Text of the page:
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Ottawa News

Carleton student government amends discrimination policy

CSU MeetingBy GARRETT BARRY

The Carleton University Students’ Association (CUSA) council voted yesterday to approve controversial amendments to their “Discrimination on Campus Policy” by a vote of 19-7.

The amendments removed a clause that banned pro-life groups from using student union resources and funding. It also removed reference to any specific group banned under the policy in favour of more universal language.

Vanessa Chipi, an Arts and Social Sciences councillor who introduced the motion, said the previous policy was not representing all students.

“The changes to this policy were a long time coming. It needed to be changed. The policy essentially was discriminatory towards people that had views that were outside of the norm.”

“CUSA [should have] the ability to protect every single student. Every student is a fee-paying member into CUSA, there’s no reason why they should be discriminated against.”

The policy still contains clauses that will restrict activities of groups on campus that “advocates for and/or perpetuate violence and discrimination” based on race, religion, political beliefs, sexual orientation and gender identity. But opponents to the amendments said the new language introduced to the policy weakens protections for minority groups.

Previously, the policy banned specific groups such as the KKK and the White Aryan Resistance.

An open letter against the motion, which councillor Kaylee Cameron said was signed by almost 200 people, said the proposed changes will create “hostile environments”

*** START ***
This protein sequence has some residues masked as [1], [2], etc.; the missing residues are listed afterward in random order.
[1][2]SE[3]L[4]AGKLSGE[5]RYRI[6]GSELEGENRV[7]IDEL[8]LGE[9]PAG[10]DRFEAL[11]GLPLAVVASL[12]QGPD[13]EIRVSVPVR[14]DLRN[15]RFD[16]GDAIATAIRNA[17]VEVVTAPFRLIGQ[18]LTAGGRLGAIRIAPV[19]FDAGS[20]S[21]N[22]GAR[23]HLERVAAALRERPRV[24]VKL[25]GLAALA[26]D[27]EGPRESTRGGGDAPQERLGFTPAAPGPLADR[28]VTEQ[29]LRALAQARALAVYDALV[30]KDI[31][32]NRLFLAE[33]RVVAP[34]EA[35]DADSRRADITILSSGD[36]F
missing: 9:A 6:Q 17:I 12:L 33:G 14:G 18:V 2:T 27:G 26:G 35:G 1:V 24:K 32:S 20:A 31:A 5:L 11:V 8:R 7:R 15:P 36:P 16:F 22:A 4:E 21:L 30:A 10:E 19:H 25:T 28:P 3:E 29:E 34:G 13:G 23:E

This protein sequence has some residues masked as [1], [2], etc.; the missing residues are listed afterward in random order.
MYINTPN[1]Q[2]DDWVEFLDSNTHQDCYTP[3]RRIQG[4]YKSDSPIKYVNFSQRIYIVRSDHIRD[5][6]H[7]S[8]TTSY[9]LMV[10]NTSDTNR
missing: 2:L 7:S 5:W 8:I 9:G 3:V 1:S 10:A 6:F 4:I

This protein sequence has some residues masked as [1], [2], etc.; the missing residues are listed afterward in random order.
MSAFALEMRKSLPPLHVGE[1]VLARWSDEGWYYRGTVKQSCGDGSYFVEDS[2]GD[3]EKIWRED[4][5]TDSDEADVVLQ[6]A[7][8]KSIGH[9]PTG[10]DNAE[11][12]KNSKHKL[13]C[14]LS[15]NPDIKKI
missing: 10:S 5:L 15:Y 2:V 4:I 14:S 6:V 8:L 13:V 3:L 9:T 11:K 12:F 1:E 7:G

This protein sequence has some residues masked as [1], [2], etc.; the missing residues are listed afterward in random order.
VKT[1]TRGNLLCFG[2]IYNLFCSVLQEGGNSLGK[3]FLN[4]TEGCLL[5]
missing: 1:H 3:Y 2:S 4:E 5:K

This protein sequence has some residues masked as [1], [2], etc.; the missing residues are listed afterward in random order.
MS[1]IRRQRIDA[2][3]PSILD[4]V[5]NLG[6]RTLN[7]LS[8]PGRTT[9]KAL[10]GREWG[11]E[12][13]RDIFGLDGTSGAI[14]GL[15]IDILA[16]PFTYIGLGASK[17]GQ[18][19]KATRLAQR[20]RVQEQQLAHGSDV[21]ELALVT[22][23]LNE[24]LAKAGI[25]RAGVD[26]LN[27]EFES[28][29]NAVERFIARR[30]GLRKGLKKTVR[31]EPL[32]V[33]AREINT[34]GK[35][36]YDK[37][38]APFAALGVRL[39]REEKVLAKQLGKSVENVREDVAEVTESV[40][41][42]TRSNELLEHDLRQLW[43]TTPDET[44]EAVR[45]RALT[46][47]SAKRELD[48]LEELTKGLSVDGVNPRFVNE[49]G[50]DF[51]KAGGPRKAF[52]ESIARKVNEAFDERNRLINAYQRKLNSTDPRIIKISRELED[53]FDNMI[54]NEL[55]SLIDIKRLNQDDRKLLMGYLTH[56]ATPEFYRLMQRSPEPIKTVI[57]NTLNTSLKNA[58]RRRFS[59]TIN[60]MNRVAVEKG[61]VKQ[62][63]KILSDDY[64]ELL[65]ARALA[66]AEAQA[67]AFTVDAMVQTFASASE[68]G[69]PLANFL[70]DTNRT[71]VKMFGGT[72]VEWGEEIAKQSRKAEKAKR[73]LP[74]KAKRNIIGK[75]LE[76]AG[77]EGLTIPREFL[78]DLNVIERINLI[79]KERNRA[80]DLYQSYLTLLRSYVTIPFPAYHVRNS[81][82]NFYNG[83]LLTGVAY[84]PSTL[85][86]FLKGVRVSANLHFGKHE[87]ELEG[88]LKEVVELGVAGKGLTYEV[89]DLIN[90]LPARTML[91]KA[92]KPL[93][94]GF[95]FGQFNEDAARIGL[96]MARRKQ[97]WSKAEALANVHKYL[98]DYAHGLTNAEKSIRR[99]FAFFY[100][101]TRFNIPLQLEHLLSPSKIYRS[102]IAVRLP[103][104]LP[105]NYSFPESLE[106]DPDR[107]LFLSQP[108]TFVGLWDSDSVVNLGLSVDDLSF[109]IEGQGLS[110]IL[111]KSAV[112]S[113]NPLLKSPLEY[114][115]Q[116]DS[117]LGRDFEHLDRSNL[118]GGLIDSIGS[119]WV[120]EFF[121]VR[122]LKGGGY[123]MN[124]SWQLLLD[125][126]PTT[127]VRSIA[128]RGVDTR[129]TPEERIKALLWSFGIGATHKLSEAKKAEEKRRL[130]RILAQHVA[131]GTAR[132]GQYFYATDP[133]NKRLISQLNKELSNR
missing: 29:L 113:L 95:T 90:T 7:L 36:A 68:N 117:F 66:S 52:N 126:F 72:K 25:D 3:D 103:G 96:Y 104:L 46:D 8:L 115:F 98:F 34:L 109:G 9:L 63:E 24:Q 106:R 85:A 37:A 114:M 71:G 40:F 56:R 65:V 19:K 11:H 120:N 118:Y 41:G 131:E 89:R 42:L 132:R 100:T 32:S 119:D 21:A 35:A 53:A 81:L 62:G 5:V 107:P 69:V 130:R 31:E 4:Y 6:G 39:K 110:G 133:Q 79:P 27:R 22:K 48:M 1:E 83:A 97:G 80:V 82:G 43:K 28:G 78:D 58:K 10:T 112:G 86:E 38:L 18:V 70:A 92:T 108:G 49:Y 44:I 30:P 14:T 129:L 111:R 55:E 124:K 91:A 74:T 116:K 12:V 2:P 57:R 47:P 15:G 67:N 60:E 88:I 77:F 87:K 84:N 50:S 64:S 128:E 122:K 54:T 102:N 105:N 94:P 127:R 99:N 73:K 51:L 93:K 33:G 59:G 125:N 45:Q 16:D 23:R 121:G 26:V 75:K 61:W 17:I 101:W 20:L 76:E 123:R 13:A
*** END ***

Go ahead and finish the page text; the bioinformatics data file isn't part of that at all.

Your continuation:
“It’s clear that this motion, by removing [some] long established safeguards, takes a dangerous step away from the supportive and safe community that Carleton students have fought so long to build.”

The policy now specifically says that CUSA will “work to prevent groups or persons who promote hate or discrimination from coming to Carleton University.” Chipi says the motion “in no way, shape or form” weakens the current policy on discrimination.

Many students and councillors voiced concern about a particular clause in the amended policy which states that all CUSA employees “will encourage positive and respectful discussion of all opinions and beliefs without bias or discrimination against those with differing views or opinions.”

Sarah McCue, the program coordinator at CUSA’s Food Centre says that clause could force employees to entertain discriminatory viewpoints in conversation and take away reserved spaces for minority groups if it was followed.

“Those spaces are something that’s really valued by communities. The [women’s and trans only space] is used every single day by folks who need to go in there for breast feeding, just to talk, for peer support, for prayer space.”

CUSA vice president Michael De Luca said at one point that the proposed changes would not effect service centres, but when asked again made no comment.

Currently, CUSA policies state that the vice president of student services, Fatima Hassan, has “the authority” over all CUSA service centres. She is responsible to make sure the services are “responsive to the changing needs” of students.

Hassan did not respond to interview requests.

Under the changed policy, the student union will also create an oversight council which monitors the materials used by all CUSA-approved student groups. The CUSA Oversight committee has the authority to make any CUSA student group stop using any material which the committee finds inappropriate.

The committee members will be decided in January.

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